PARLIAMENT - Thirty four legislators from the East African Legislative Assembly (EALA) presently in the country for the second meeting of the second session of the EALA are set to observe the Parliamentary elections that kicked off early this morning.
This was revealed yesterday by Dr. Amani Kabourou, the Chairperson of the EAC Election Observer Mission to Rwanda in a press briefing at Parliament buildings in Kimihurura.
“Following the invitation of the Government of the Republic of Rwanda, the East African Community has sent an election observer mission to witness the general election process,” Dr. Kabourou told journalists, underlining that the undertaking is in line with the 1999 pact for the EAC’s establishment, “as amended on 14th December 2006 and 20th august 2007.” Accordingly, the bloc’s partner states undertake to co-operate on a broad range of areas, including political ones.
Dr. Kabourou, however, explained that no Rwandan was included in his team, drawing attention to his mission’s effort in eliminating what they saw as a likelihood of “conflict of interest.”
“It is an agreed principle that nationals don’t be involved because they might have personal interests,” he said.
In his initial statement, Dr. Kabourou also pointed out the three key objectives for which his team was deployed.
First, he said, was to ascertain whether the elections are free, fair and they conform to the principles of good governance and democracy in the region.
Secondly, they will look out for best practices that could be emulated in the region and thirdly, they will seek to widen and deepen cooperation between partner states in socio-economic and political affairs.
“All partner states must conform to these principles as a requirement for membership in the community as set by the treaty,” he said.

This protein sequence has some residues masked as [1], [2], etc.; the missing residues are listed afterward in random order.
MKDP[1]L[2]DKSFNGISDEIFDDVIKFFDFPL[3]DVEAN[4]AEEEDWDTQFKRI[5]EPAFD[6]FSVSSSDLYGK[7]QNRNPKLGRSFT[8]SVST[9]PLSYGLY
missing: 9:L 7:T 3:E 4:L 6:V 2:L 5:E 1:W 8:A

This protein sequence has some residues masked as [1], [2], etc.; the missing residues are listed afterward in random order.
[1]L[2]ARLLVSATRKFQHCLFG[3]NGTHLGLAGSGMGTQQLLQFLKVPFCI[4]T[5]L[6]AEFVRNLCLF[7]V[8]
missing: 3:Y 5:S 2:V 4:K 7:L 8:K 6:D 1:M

Among others, he underscored Article Three of the treaty which stresses adherence to universally accepted principles of good governance, democracy and rule of law, human rights and social justice.
Prior to their current task, the EAC has observed elections in Kenya [as well as the referendum on the new constitution November 2005], Tanzania, Uganda and Zimbabwe.
Members of Dr. Kabourou’s team also acknowledged that their various regional experiences would be helpful as they follow several issues around the current Rwandan elections.
“It has to be a level playing field for all the contestants,” he underscored.
Uganda’s Nusura Tiperu pointed out that they would carefully watch out for the conduct of electoral officials at polling stations, among others.
“Do all candidates have polling station agents, are they not being intimidated?” she posed, adding that distance of polling stations, voters’ privacy and security arrangements would also be considered.
Dora Kanabahita stressed the importance she attached to the tallying and announcing of votes, apart from underscoring the importance of “equal opportunities” in as far as the youth, the elderly and especially, women, among others, were concerned.
The EAC Election Observer Mission to Rwanda said that it will compile a report including its findings and recommendations that will be published and submitted to the Rwanda Electoral Commission.